"Just call me 'G.N.' man," an excited Fat Joe said Tuesday afternoon, a few hours after being hit with a surprising, but welcome, nod for his 2002 hit, "What's Luv?" " 'Grammy Nominated,' that's the new nickname. I wasn't expecting it at all."
Joe, who is nominated in the Best Rap/Sung Collaboration for his duet with Ashanti, goes up against Ja Rule and Ashanti, Nelly and Kelly Rowland, Nappy Roots and Anthony Hamilton, and Justin Timberlake and the Clipse (see "Eminem, Avril Lavigne, Nelly, Norah Jones Nab Most Grammy Noms"). Although he's still not sure of his chances, he already knows how he will act if he takes home the award. (Click here for the list of nominees and for photos of this year's Grammy nominees and performers.)
"If I win, it's over," he said, still elated. "Don't nobody wanna see this n---a win 'cause I'm losing it. I'm screaming, 'The Bronx!' I'm screaming, 'Boriqua!' Wow, it's over. If I win it's a problem."
Regardless of whether a presenter reads his name from that envelope during the ceremony, which takes place February 23 at New York's Madison Square Garden, the fat gangsta says he's the people's champ.
"It feels like we all win when Joe wins," he explained. "People know the struggle, everything I had to overcome. People feel like that's them winning. If Joe could do it, they could do it. I definitely was the last n---a on earth people would think be getting nominated for Grammys and doing movies."
Joe's latest role is as a gun-toting thug in "Empire," which did surprisingly well at the box office for an independent release.
"I'm trying to work, be diverse and multi-talented," he said. "I'm trying to get in where I fit in and take it to the next level. When it's all said and done I want to look back on my career and say I did numerous things."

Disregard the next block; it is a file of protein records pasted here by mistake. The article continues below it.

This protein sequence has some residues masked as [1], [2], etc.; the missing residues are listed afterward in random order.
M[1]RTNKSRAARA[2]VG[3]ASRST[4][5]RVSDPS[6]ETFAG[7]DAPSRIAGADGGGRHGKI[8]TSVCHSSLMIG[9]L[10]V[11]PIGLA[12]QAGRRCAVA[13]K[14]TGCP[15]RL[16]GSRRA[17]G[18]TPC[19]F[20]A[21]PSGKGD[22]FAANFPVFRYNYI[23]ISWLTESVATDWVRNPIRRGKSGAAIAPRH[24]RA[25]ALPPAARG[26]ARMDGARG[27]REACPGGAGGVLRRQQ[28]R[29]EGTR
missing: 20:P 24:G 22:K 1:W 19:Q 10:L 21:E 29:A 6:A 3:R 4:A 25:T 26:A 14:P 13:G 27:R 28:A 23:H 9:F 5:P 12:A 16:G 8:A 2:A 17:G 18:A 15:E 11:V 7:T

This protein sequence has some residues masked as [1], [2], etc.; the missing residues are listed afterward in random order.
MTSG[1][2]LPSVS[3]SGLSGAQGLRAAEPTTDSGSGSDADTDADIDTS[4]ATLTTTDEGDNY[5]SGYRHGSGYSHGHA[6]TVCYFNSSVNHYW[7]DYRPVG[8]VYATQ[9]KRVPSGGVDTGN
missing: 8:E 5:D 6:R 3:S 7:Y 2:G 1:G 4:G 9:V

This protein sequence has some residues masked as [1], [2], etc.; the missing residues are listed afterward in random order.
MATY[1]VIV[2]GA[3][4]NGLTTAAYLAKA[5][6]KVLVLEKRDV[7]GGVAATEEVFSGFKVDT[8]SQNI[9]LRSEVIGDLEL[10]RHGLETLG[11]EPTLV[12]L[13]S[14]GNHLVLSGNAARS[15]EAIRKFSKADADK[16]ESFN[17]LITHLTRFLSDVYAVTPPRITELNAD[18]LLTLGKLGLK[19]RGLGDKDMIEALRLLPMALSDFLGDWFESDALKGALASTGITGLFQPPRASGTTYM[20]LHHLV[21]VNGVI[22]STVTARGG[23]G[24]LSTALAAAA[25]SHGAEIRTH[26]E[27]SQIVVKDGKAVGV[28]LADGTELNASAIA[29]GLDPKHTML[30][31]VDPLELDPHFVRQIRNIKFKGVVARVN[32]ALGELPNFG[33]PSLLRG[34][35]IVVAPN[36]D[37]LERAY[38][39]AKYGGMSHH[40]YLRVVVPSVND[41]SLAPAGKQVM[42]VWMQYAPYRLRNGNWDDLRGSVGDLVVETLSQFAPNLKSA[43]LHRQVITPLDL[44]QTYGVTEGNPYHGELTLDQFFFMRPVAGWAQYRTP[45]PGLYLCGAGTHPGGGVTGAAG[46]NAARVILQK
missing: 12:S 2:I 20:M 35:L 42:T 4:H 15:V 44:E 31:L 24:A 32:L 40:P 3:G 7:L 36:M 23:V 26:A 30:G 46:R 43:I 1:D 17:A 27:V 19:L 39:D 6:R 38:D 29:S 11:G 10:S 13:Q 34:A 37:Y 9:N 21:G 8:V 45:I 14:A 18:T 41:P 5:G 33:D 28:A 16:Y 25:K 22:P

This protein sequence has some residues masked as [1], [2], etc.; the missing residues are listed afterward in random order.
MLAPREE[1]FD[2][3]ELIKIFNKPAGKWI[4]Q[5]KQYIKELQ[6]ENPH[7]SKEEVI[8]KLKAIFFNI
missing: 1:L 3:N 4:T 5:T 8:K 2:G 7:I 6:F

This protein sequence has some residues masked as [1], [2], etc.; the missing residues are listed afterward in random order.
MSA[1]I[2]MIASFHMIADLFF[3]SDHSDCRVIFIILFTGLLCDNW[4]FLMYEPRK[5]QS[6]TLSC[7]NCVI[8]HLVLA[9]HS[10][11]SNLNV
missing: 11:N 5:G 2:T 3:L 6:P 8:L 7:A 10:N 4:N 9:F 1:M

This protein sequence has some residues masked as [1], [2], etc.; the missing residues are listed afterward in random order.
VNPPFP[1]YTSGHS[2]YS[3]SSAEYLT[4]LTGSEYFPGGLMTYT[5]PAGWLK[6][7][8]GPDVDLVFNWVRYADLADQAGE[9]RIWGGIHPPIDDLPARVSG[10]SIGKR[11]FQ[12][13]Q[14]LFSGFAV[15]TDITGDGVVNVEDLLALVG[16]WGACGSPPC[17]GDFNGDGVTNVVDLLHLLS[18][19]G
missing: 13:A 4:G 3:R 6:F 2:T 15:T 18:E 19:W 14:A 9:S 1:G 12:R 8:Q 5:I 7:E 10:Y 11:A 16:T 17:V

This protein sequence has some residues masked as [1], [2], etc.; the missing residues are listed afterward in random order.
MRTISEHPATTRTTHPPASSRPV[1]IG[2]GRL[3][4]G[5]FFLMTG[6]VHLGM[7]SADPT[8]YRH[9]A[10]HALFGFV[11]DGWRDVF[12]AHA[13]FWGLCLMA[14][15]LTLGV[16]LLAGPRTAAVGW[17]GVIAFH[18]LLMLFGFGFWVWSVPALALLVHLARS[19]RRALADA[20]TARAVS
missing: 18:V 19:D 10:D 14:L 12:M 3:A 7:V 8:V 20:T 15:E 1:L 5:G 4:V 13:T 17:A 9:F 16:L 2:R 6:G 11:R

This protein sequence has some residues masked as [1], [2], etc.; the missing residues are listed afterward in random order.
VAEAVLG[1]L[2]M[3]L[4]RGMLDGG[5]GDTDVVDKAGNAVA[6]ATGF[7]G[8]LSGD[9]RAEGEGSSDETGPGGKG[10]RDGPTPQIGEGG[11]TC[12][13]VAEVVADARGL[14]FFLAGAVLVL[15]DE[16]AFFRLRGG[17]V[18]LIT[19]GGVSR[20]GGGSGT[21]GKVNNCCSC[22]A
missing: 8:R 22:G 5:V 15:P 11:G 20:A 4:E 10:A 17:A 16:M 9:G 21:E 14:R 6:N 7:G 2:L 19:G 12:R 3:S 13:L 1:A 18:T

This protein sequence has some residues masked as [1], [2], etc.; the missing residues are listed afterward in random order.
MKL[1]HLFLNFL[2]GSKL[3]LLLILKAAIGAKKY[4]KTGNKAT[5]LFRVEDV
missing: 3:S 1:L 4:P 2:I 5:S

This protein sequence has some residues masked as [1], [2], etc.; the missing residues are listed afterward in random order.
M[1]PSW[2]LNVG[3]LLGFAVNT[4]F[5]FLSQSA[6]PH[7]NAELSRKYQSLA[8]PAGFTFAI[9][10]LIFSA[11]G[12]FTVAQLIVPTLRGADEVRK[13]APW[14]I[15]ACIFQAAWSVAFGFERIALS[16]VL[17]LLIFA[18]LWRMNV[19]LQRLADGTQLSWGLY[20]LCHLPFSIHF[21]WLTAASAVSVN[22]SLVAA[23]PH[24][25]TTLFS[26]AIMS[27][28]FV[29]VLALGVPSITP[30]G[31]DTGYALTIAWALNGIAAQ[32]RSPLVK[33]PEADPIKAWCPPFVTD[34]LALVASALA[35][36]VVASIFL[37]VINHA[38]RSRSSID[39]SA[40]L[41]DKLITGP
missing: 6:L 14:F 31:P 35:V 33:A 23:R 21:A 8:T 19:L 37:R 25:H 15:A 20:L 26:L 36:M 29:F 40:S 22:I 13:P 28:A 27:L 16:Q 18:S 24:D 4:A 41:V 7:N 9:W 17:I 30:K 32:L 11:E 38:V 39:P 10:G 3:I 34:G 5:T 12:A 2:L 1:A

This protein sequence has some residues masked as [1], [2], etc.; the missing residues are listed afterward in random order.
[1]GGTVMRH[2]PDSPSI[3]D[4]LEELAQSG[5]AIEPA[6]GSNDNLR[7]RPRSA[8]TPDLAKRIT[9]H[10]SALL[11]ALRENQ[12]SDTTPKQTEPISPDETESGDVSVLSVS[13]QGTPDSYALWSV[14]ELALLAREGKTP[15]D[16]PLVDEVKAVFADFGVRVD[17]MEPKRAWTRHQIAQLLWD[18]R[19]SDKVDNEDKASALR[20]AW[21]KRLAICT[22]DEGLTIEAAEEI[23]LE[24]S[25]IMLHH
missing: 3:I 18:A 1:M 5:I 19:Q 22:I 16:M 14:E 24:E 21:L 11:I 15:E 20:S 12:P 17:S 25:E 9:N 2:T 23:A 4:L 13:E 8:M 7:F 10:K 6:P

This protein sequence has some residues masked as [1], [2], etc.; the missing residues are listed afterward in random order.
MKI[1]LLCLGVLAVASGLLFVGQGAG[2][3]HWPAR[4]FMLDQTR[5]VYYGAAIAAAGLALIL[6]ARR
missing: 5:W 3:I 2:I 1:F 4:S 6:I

Another thing Joe wants to try his hand at is putting out records without the help of a major label.
"We're working on this Terror Squad album," he said. "I think we're gonna put that out independently, just trying to flex our muscle. I been swearing we could do it ourselves. I don't know if I'm just crazy, but I wanna test the waters. For years I been looking at the independent game, for years I been saying, 'I can get my own video played. I can get my own radio, I can get my own press.' It's just like the acting and everything else, I don't want my career to go by without me saying I didn't give it a shot.
"Who knows if that could be my niche," he added. "You go gold with an independent album, you make 10 million. I gotta challenge myself."
And Joey Crack is already starting to work with smaller budgets than he's used to, a trait of an independent businessman. He recently went to the streets of the Bronx, guerilla style, to shoot the video for "Take a Look at My Life."
"I just felt like it's been a long enough time since I did one of those," said Joe, who has yet another video, "All I Need," hitting airwaves in the next few days (see "Fat Joe — Bringing Couples Together"). "It ain't been since [Big] Pun's 'Deep Cover' that we took it to the projects. So I was like, 'I gotta take it back to the street one time. F--- it.' Straight like '94, '95 and letting n---as know, no matter how big you think Joe is, I'm still respected in the 'hood."
And by the industry, says the Recording Academy.
For more Grammy news, check out the MTV News Grammy Archive.